Today we enjoyed an incredible President’s luncheon highlighted by the induction of the inaugural class of fellows in hospital medicine and several excellent presentations. The growth and maturation process for our specialty took another giant step forward with the introduction of this first class of fellows.
Pat Cawley did an excellent job outlining the challenges of the future including the inevitable issues of fewer physicians and less money. He suggests we need to develop yet another new paradigm for caring for patients. Dr. Cawley refers to the fact that we spend only 20-30% of our time in direct patient care as evidence that we need to redesign our present system. As hospital care accounts for more than 50% of the health care expenditure in this country, he refers to this dilemma as falling in the hospitalist’s “sweet spot”. Like it or not, we are in the center of the storm, and we should embrace the leadership role.
Larry Wellikson also presented a very informative and engaging review. Others no longer describe our profession as “the’ little engine that could”, but instead think of the hospitalist movement as “the elephant that stood up”. Larry touts the foresight of SHM in developing a strong advocacy in Washington, and predicts that this country will have a fundamentally different way we pay for healthcare before summer is out! This year! Although financing the system will require thoughtful and sometimes painful concessions, the hospitalist movement will be in the middle of reallocating funding through methods such as…dare I say it… bundling. Who among us isn’t a little concerned? However, as Larry suggests, “you have walked through the right door” when you became a hospitalist. Who better to negotiate change than the ultimate change agents of inpatient medical care? “Change is our opportunity!”
Scott Flanders kicked off his tenure as our new president with a cautionary review of the future of medicine. However Scott has maintained an “uncomfortable excitement” throughout his career as a hospitalist. Scott maintains that we will be well served by the many alliances SHM has developed.
It is clear from the presentations of these leaders that SHM is positioned to take on THE leadership role in what I refer to as the medical “econoquality” transformation.
Many of us in hospital medicine continue to struggle with program growth. Clearly as a business model, something is working for us. However, with a very limited pool of physicians to sustain this growth, we all struggle to staff appropriately. Several case studies outlining the many problems associated with our physician shortage issues were presented today. Very useful information for those in the middle of a ramp up. Working closely with all stakeholders including hospital administration, referring physicians, and even the hospital board to develop a response to the needs of the program seems obvious. However, we often overlook the importance of regular and detailed dialogue with all of these key stakeholders. In addition, increased attention to retention efforts including things such as schedule flexibility are mandatory initiatives for all programs.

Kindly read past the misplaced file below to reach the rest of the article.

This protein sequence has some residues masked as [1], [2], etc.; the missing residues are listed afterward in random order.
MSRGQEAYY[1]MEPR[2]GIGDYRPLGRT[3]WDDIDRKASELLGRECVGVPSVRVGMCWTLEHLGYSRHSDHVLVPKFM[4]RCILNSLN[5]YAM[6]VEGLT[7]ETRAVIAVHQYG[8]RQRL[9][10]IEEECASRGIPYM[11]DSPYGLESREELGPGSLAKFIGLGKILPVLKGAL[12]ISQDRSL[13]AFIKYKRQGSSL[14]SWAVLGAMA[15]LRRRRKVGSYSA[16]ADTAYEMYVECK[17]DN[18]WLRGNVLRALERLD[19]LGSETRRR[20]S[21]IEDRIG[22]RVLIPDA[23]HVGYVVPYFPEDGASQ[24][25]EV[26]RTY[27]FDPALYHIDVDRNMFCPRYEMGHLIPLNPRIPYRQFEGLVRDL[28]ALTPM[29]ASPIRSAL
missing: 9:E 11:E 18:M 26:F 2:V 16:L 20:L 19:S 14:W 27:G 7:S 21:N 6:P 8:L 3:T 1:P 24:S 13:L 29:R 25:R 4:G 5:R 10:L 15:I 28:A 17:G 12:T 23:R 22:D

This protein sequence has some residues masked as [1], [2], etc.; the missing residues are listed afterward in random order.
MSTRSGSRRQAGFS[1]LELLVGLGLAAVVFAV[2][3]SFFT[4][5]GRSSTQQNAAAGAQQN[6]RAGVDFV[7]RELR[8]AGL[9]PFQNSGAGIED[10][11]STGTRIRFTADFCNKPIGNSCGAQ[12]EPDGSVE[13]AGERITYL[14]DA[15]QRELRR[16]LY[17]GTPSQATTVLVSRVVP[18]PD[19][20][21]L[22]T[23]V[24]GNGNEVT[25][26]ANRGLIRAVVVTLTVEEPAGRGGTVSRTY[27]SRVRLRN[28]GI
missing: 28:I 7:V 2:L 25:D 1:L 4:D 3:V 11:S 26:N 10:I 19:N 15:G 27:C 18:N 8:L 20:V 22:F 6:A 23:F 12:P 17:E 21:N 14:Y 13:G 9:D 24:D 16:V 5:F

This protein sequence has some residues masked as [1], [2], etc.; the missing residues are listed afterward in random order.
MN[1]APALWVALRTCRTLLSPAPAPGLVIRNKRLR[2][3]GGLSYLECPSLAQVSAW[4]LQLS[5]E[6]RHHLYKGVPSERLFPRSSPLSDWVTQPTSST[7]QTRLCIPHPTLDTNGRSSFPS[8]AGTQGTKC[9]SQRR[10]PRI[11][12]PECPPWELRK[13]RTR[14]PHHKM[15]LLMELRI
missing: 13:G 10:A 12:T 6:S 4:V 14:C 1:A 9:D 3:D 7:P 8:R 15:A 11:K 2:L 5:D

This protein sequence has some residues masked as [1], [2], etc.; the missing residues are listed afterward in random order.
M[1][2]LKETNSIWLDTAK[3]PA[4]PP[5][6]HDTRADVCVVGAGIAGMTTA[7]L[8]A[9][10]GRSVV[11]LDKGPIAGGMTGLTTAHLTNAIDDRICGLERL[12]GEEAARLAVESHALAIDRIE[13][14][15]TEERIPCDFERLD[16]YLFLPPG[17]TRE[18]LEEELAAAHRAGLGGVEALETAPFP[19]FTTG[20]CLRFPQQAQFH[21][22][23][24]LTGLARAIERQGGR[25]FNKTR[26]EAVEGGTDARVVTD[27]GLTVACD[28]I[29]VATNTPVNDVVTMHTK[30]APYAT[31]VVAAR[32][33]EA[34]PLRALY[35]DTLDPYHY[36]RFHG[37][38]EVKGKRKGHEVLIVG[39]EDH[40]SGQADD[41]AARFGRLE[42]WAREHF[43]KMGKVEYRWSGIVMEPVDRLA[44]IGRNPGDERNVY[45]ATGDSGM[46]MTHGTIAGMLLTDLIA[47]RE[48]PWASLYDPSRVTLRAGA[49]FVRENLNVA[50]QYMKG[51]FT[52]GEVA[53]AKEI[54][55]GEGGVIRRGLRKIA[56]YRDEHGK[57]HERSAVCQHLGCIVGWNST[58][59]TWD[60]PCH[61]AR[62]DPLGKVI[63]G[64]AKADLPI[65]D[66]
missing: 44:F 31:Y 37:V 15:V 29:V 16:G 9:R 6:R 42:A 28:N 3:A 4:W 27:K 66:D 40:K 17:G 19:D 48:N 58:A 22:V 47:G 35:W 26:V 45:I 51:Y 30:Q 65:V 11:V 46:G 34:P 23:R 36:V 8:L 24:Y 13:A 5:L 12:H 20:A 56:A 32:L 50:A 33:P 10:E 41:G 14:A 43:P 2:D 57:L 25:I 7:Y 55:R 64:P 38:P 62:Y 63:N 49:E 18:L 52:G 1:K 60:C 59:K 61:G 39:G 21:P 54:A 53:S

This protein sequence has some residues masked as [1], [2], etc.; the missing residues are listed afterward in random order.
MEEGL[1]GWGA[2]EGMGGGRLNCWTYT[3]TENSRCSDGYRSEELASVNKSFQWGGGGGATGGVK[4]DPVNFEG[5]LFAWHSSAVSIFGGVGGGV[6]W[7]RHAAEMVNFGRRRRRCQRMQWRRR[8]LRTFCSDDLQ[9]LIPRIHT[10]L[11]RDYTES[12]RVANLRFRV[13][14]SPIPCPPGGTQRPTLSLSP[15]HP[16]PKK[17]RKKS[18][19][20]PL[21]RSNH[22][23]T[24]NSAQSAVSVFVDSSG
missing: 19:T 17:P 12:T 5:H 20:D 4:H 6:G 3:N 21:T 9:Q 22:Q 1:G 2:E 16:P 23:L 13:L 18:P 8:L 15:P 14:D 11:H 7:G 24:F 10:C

As it seems this is a major topic at each and every annual meeting, I began to wonder when will hospitalists actually saturate the market? Will it occur in 5 or 10 years? In my lifetime? We now count 30 thousand among us, with high saturation of the largest hospitals. However, we are now seeing the smaller rural hospitals starting programs. When will hospitals complete this monumental transition from traditional based inpatient care to hospitalist care? As my children used to say…Are we there yet??? When are we going to get there???
I read today that millions of dollars of the ”stimulus” money was sent to dead people in error. Not only that, but some of the dead people who received their “stimulus” checks have been dead for over 8 decades. Not only that but some of these dead “octomortarians” didn’t have a social security number…ever. And not only have they been dead for 80 years, without a social security number, but they didn’t even live in this country. So, to clarify, in April I withdrew my earnings from my saving account from my little locally owned bank in the midwest and sent it to Washington so they could withdraw it from their very big but nearly insolvent bank and send it to…Italy…to a dead old guy. Or actually to many many dead old guys to the tune of millions and millions of dollars. To my way of thinking, that’s really taking redistibution of wealth to another level.
At this mornings plenary session, Dr. Chassin of the Joint Commission suggests that the health care system needs to emulate “high reliability organizations” or “HRO’s” in order to achieve high quality initiatives. In short, the big challenge of the transformation of health care will require a “focus on customer service that is very sensitive to small things that aren’t working.”
Can anybody tell me if mistaking a bunch of dead people for live ones disqualifies the government as a high reliability organization? If so, I think we can take Dr. Chassin’s presentation as an instructive review of exactly why we shouldn’t put the government in charge of our health care dollars. However, if Washington does manage to grab control of the health care pie, then I’m sure “universal health care” and “bundled payments” will be redefined in ways we can’t even imagine. Might be humorous if it wasn’t so painful.